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East London 2012: Nasir Mazhar

We chat to the east London-based accessories designer about his life in east London and the changes that have affected it over the last 15 years

As an ongoing part of the 'Is East London Dead?' debate in the current issue of Dazed & Confused, we spoke to accessories designer Nasir Mazhar about his life in east London and the mix of communities. As the area continues to go through integral changes since the last 15 years, join the discussion by uploading your memories of east London on the 'A Secret History of East London' project, mapping your own personal involvement.

Dazed & Confused: Who are you and what do you do for a living?
Nasir Mazhar: I'm Nasir Mazhar and I make and design accessories.

D&C: Where in east London are you based?
Nasir Mazhar: Stoke Newington, Hackney

D&C: What first attracted you to the area and how long have you been working here?
Nasir Mazhar: The main reason for moving here was because of the size of the warehouse I got and the price. I've been here for almost six years now.

D&C: How has east London changed the most since you've been here? Why do you think that is?
Nasir Mazhar: I've lived in east London all my life and some parts havne't changed at all. Go to places like Forest Gate, Leytonstone, Leyton, or Plaistow and they're the same as always, apart from ugly new homes going up. There's also massive Eastern European communities now. There wasn't when I was growing up. This is a good thing though, just adds to the mix. Saying that though, loads has changed in other parts. Shoreditch has turned into Notting Hill. Dalston is on its way, it feels like you're in Clapham on a Saturday night. Stratford is unrecognisable, same for some parts of Hackney but I think the thing that's changed the most is that east london ain't grime-y anymore. It's desirable whereas it used to be feared.

D&C: What is the most exciting part of your local creative community?
Nasir Mazhar: I think its the mix of cultures and people from my house to Liverpool Street station which is basically one very long road I go from being in Jewish Israel to Turkey to Africa and then Shoreditch aka Notting Hill. That's the worst part of the journey if I ever get that far.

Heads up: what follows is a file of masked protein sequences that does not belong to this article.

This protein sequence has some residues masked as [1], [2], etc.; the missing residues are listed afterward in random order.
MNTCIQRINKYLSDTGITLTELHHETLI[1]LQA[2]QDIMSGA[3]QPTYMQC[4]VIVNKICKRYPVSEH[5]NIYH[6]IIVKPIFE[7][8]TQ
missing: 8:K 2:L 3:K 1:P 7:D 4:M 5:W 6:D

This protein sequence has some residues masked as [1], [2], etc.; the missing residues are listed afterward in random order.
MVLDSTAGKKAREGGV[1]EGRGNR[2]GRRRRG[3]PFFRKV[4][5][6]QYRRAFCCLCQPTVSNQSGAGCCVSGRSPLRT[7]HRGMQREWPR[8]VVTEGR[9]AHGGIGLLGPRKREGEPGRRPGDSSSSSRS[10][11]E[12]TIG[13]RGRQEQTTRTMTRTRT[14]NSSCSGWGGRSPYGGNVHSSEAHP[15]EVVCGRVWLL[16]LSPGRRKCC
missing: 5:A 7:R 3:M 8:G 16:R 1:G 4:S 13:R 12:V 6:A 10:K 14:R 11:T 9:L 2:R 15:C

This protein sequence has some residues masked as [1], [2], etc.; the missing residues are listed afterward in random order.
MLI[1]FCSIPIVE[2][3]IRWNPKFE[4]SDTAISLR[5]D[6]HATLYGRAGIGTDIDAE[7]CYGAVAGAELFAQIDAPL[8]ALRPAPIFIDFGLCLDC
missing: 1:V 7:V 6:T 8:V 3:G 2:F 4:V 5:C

D&C: Has the area informed your creative work at all and if so, how?
Nasir Mazhar: Definately. There's people from all over the world here, dressed in all sorts of ways and that has constantly provided me with divine inspiration.

D&C: Is it possible to say Silicon Roundabout aloud without laughing?
Nasir Mazhar: Yeah

D&C: What's your favourite east End hangout?
Nasir Mazhar: The streets. It's the best place to hang out, drink or whatever. Pubs and bars got ruined when the smoking ban got introduced.

D&C: Does anything annoy you about the area? If so, what?

Nasir Mazhar: The rent has gone up loads. Artists and designers moved here 'cause it was cheap and 'cause they could have big studios. Now people keep moving here 'cause they wanna buy into the lifestyle and wanna be able to sound interesting around friends but it just means prices go up and up and we have to move. It also means east London is slowing turning into West London. Who wants that?

D&C: What are you going to do during the Olympics – stay or flee? Why?
Nasir Mazhar: Stay. I can't wait to see how the city changes for that month. Stratford and parts of Hackney are unrecognisable. The actual games is what this has all been for right? I'm really curious to see how the area develops after the games. They're building new areas with new postcodes within London City. That's fucking crazy.

D&C: Is east London dead?
Nasir Mazhar: It's not dead but it's on its way. The city just keeps getting bigger and bigger and who knows when, but London will be a rich man's playground at some point. We'll all being living in Billericay before you know it. Or moving town.

Dazed Digital invites you to map your east London memories on our timeline, 'A Secret History of East London'. Get involved HERE!

Interview by Chantelle Fiddy
Photo by Jamie Hawkesworth